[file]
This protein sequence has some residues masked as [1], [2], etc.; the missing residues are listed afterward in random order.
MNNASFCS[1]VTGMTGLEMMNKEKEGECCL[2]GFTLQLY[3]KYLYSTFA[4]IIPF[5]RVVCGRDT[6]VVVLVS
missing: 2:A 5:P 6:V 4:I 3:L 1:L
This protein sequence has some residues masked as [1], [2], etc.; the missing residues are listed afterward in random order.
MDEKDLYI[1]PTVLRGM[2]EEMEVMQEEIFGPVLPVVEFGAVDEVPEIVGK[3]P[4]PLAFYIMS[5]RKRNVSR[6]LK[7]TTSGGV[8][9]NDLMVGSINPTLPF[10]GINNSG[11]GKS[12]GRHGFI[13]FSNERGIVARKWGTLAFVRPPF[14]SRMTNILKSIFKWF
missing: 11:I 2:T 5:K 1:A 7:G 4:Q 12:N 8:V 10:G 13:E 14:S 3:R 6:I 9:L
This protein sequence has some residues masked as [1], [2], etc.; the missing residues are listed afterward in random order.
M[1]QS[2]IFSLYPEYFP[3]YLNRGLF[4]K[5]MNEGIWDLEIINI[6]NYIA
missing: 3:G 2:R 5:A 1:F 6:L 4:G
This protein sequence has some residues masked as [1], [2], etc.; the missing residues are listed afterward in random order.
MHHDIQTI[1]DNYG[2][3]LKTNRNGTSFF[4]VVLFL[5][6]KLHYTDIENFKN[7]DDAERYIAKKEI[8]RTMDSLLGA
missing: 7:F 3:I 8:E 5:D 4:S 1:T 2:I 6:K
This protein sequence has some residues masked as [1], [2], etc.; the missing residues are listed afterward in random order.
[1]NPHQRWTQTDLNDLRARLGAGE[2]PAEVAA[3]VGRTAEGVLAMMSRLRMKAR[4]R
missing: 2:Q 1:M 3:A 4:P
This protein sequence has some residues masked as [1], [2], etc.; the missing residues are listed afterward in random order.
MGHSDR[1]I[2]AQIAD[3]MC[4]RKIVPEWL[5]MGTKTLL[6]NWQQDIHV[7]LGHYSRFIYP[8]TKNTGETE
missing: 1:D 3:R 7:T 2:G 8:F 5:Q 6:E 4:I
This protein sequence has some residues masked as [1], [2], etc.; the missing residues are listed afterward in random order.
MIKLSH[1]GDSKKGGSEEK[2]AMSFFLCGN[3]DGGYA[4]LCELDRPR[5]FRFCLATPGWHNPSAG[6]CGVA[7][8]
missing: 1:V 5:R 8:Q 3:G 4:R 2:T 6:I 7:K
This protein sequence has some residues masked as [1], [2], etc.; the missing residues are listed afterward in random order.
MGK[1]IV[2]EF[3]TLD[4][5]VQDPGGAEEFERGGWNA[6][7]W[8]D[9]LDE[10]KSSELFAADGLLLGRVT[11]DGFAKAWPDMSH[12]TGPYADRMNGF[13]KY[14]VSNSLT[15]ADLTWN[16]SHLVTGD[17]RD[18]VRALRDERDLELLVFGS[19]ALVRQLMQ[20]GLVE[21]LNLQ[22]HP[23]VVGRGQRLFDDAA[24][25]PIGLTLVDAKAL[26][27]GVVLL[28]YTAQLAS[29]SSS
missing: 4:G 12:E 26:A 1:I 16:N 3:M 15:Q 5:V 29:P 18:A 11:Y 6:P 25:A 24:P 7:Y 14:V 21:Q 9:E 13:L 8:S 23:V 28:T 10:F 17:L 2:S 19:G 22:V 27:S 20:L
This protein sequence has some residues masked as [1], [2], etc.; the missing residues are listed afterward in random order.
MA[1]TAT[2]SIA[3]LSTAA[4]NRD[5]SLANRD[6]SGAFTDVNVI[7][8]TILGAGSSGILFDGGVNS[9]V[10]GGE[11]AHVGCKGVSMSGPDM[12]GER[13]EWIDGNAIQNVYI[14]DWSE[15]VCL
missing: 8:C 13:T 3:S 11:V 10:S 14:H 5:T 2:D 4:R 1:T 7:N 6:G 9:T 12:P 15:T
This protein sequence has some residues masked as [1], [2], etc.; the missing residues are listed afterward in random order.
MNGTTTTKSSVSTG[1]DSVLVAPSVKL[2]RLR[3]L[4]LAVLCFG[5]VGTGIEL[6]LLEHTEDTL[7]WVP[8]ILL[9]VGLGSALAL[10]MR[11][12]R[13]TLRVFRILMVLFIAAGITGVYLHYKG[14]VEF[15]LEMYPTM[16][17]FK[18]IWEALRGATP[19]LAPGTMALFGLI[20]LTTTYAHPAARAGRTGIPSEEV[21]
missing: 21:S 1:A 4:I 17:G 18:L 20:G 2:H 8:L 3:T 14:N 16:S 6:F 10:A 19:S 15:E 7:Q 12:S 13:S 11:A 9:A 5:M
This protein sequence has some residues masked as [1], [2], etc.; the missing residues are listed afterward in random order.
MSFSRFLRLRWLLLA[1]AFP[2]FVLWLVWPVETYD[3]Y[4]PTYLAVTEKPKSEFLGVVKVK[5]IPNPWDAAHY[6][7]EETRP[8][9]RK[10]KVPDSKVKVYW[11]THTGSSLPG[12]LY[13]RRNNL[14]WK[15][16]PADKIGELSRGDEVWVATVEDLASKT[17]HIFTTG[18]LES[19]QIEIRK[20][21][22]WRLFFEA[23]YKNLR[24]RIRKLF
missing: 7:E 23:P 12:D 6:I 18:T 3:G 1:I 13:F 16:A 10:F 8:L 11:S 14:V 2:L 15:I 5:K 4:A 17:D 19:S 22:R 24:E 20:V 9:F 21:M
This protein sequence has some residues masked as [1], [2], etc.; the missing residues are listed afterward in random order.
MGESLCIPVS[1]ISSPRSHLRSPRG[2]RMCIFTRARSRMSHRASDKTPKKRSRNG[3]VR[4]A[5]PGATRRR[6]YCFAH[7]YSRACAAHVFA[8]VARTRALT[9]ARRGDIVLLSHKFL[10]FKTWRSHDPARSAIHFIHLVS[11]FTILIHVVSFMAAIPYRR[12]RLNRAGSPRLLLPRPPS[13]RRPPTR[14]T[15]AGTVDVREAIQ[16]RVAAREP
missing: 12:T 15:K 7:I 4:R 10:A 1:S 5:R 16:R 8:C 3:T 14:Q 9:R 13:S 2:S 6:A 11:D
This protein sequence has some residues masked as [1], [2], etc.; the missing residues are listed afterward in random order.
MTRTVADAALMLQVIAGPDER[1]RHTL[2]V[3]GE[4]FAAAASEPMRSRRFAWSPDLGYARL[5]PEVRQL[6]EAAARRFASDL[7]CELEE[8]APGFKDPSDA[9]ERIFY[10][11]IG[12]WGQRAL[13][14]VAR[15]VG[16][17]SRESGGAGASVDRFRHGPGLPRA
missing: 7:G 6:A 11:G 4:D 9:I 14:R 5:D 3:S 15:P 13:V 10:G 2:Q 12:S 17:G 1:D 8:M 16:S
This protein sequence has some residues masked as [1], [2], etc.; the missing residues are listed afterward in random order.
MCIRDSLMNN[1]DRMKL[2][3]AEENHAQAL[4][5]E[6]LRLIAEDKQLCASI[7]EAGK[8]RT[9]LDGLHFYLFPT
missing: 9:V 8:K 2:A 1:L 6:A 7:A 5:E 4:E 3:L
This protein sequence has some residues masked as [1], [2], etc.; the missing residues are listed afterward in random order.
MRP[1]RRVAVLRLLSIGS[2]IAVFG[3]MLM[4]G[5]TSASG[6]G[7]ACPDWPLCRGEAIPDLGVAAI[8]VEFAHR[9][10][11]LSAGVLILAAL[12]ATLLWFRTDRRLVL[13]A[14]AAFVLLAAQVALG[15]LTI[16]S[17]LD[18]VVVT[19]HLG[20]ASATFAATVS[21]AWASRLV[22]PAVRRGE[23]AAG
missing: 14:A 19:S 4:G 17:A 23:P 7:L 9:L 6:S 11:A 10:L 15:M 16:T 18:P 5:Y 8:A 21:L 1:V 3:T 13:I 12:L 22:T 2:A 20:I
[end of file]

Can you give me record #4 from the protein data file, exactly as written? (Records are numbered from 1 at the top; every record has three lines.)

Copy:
This protein sequence has some residues masked as [1], [2], etc.; the missing residues are listed afterward in random order.
MHHDIQTI[1]DNYG[2][3]LKTNRNGTSFF[4]VVLFL[5][6]KLHYTDIENFKN[7]DDAERYIAKKEI[8]RTMDSLLGA
missing: 7:F 3:I 8:E 5:D 4:S 1:T 2:I 6:K